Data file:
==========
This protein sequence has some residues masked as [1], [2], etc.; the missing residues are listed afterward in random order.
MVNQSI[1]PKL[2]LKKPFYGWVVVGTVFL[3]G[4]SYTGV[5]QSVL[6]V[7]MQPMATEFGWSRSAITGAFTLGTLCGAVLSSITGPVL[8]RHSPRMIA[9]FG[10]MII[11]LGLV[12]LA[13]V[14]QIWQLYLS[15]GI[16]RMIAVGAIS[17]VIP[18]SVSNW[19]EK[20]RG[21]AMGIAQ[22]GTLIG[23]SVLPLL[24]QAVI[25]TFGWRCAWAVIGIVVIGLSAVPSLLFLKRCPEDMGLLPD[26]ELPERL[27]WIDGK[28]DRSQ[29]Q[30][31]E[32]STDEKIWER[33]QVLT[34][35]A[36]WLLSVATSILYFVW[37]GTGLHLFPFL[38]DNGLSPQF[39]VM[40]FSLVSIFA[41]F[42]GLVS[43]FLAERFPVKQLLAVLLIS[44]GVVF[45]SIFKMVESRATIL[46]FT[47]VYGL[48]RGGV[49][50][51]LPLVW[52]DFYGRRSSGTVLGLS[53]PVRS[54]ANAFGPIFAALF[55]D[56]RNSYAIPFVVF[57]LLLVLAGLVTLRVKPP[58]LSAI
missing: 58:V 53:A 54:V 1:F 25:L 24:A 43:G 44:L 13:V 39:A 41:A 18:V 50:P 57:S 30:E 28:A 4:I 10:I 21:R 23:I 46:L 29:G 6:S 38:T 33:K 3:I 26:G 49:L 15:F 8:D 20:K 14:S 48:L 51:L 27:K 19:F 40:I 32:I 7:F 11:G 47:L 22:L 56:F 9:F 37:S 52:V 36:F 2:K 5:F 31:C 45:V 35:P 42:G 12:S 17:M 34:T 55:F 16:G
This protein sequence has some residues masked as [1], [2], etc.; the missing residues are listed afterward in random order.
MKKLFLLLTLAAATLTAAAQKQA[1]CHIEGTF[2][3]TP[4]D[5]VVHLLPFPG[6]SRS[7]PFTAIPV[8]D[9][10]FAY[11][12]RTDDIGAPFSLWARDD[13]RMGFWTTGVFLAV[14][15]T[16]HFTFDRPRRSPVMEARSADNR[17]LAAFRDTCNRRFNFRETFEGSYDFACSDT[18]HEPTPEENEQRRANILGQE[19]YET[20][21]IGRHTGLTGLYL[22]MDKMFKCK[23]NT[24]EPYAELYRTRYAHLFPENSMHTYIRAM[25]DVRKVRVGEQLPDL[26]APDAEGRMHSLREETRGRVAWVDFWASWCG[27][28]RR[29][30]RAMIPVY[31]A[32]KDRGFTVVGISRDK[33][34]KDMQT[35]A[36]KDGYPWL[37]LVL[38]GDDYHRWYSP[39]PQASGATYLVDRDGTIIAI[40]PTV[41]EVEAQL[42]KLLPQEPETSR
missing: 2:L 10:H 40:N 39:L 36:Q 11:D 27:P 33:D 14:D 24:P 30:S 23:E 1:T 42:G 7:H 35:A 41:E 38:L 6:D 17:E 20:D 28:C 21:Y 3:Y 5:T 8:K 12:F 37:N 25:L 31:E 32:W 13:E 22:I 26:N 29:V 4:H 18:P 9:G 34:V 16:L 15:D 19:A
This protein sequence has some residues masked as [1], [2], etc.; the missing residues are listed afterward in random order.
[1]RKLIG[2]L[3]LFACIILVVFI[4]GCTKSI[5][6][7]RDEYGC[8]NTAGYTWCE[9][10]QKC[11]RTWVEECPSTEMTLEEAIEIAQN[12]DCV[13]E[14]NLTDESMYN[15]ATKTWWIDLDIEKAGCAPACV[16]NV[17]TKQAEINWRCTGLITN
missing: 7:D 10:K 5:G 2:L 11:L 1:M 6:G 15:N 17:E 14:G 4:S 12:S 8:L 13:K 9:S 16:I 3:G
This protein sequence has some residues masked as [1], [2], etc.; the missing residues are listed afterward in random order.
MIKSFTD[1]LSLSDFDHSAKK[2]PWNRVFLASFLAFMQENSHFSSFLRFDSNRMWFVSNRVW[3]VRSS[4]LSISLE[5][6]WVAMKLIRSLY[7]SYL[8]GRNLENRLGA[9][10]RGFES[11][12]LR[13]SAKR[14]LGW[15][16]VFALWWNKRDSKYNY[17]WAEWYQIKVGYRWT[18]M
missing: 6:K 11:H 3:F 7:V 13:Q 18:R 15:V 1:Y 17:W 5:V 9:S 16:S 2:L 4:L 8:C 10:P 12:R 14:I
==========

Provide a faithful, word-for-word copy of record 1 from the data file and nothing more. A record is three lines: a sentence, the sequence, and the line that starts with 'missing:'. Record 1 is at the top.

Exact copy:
This protein sequence has some residues masked as [1], [2], etc.; the missing residues are listed afterward in random order.
MVNQSI[1]PKL[2]LKKPFYGWVVVGTVFL[3]G[4]SYTGV[5]QSVL[6]V[7]MQPMATEFGWSRSAITGAFTLGTLCGAVLSSITGPVL[8]RHSPRMIA[9]FG[10]MII[11]LGLV[12]LA[13]V[14]QIWQLYLS[15]GI[16]RMIAVGAIS[17]VIP[18]SVSNW[19]EK[20]RG[21]AMGIAQ[22]GTLIG[23]SVLPLL[24]QAVI[25]TFGWRCAWAVIGIVVIGLSAVPSLLFLKRCPEDMGLLPD[26]ELPERL[27]WIDGK[28]DRSQ[29]Q[30][31]E[32]STDEKIWER[33]QVLT[34][35]A[36]WLLSVATSILYFVW[37]GTGLHLFPFL[38]DNGLSPQF[39]VM[40]FSLVSIFA[41]F[42]GLVS[43]FLAERFPVKQLLAVLLIS[44]GVVF[45]SIFKMVESRATIL[46]FT[47]VYGL[48]RGGV[49][50][51]LPLVW[52]DFYGRRSSGTVLGLS[53]PVRS[54]ANAFGPIFAALF[55]D[56]RNSYAIPFVVF[57]LLLVLAGLVTLRVKPP[58]LSAI
missing: 58:V 53:A 54:V 1:F 25:L 24:A 43:G 44:L 13:V 39:A 41:A 18:V 50:P 57:S 30:E 28:A 4:I 10:I 21:R 23:I 46:L 29:G 6:S 38:T 33:K 3:I 26:G 49:L 15:F 8:D 20:K 14:S 48:L 51:L 27:K 19:F 40:I 32:I 7:F 11:G 47:L 22:L 56:F 9:F 37:S 52:V 36:F 2:K 5:F 31:C 45:V 35:P 42:G 12:S 17:M 34:T 55:F 16:G